Petero Civoniceva might have played 33 State of Origin matches for Queensland, but he thinks the international game should be viewed as the rugby league’s grandest stage.
The rugged prop, who played 45 matches for Australia and six for Fiji during a stellar international career, said representing one’s country should be the aim of all players.
“Above all, all rugby league players should aspire to represent their country – even if it’s for a tier two nation. The ultimate dream should always be to play for your nation,” Civoniceva told this week’s edition of Big League magazine.
“I’d love to see Test football being put at the top for every rugby league player.”
Civoniceva said that while Tests involving the “Big Three” of Australia, England and New Zealand would always garner plenty of interest, this week’s Pacific Tests were just as important.
“This weekend’s games highlight the huge representation of Pacific players playing rugby league,” he said.
“From the highest level in the NRL to reserve grade and the juniors, there are many Polynesian players from these island countries, and this is why we need more international games.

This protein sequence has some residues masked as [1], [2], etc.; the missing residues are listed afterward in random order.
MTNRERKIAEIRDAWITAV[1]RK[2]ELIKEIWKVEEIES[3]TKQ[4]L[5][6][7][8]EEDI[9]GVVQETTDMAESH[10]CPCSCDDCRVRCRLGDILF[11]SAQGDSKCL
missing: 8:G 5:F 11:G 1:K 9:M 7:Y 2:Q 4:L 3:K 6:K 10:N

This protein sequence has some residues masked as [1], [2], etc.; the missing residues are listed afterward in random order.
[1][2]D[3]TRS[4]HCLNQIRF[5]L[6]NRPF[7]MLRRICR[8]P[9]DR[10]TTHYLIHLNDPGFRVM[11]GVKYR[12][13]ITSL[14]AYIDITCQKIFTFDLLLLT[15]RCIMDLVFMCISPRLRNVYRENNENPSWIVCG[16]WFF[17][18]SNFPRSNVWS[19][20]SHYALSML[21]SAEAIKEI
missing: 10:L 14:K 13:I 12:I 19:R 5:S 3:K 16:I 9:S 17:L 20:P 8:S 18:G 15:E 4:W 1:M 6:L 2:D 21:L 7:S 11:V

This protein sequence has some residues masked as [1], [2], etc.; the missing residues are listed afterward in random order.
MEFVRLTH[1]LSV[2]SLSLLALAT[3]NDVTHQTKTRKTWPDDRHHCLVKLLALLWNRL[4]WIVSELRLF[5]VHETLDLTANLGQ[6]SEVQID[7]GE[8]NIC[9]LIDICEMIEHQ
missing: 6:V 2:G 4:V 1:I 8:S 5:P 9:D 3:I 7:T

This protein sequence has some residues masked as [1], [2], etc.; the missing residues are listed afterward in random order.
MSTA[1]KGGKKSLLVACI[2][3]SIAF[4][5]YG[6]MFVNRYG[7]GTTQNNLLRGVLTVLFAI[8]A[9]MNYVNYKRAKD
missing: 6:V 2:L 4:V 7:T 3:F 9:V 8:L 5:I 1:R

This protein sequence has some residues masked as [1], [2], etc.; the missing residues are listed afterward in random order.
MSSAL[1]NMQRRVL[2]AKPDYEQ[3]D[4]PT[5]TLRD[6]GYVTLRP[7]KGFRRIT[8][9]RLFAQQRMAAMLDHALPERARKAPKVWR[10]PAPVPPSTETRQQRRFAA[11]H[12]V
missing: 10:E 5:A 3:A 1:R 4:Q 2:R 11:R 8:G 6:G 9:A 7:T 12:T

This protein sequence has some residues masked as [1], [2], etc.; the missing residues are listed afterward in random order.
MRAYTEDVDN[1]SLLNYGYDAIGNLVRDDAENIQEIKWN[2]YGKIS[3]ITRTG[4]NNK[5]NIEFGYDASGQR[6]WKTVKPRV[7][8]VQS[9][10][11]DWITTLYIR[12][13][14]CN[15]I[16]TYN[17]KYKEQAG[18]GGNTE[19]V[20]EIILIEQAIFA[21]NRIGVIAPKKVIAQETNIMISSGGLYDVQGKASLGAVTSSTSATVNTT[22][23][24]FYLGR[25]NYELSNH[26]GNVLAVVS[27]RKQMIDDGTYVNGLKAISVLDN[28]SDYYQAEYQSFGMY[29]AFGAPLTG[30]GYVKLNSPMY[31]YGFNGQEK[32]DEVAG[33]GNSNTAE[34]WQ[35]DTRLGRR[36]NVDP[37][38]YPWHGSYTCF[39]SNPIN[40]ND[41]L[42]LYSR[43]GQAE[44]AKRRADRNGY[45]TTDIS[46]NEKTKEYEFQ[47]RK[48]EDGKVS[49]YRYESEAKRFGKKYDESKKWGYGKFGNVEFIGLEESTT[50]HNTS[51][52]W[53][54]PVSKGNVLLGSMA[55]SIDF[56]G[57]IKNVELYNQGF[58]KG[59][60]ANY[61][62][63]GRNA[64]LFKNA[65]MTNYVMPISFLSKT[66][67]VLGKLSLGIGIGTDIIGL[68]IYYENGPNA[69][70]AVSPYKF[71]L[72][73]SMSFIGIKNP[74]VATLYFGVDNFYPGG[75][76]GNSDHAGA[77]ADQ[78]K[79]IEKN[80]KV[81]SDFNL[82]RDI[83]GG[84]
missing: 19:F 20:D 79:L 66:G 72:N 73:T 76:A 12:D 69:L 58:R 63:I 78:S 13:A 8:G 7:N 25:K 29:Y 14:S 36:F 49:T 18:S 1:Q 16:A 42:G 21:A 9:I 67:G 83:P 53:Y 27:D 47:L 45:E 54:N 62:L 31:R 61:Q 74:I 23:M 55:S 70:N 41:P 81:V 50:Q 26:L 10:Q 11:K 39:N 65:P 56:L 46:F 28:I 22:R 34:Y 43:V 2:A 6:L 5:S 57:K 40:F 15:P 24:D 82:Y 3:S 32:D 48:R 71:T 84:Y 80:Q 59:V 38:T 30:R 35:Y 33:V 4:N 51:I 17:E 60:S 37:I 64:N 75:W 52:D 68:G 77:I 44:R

“Obviously, the likes of Australia, England and New Zealand have been the powerhouses of rugby league for such a long time, but the game is now seeing the emergence of Pacific nations that have strong representation in the NRL. The level of competition from these tier two nations is going to be greater.”
“It’s important that we play these matches regularly. We need to find room in the calendar to have a Pacific tournament each year, or something of that nature. These countries need the opportunity to play amongst themselves, but also deserve the chance to compete against the three big countries.”
The state of Fijian rugby league is close to Civoniceva’s heart. He said the push for a side from Fiji to play in the Intrust Super Premiership was an important part of future development.
“Fijian players need a local pathway in Australia’s second tier competition. The [PNG] Hunters have proven it can be done, winning the grand final in their first three years and then going on to the national final last year, which was a huge achievement in such a short amount of time.
“If we can improve the pathways, hopefully we can rise up the world standings accordingly.
“We’re aiming for 2019, but if that doesn’t happen, we’ll definitely be trying for 2020. It’s inevitable that it’ll happen, but at the moment it’s about putting the framework together and we’re working hard with NSWRL to ensure that all their requirements are met.”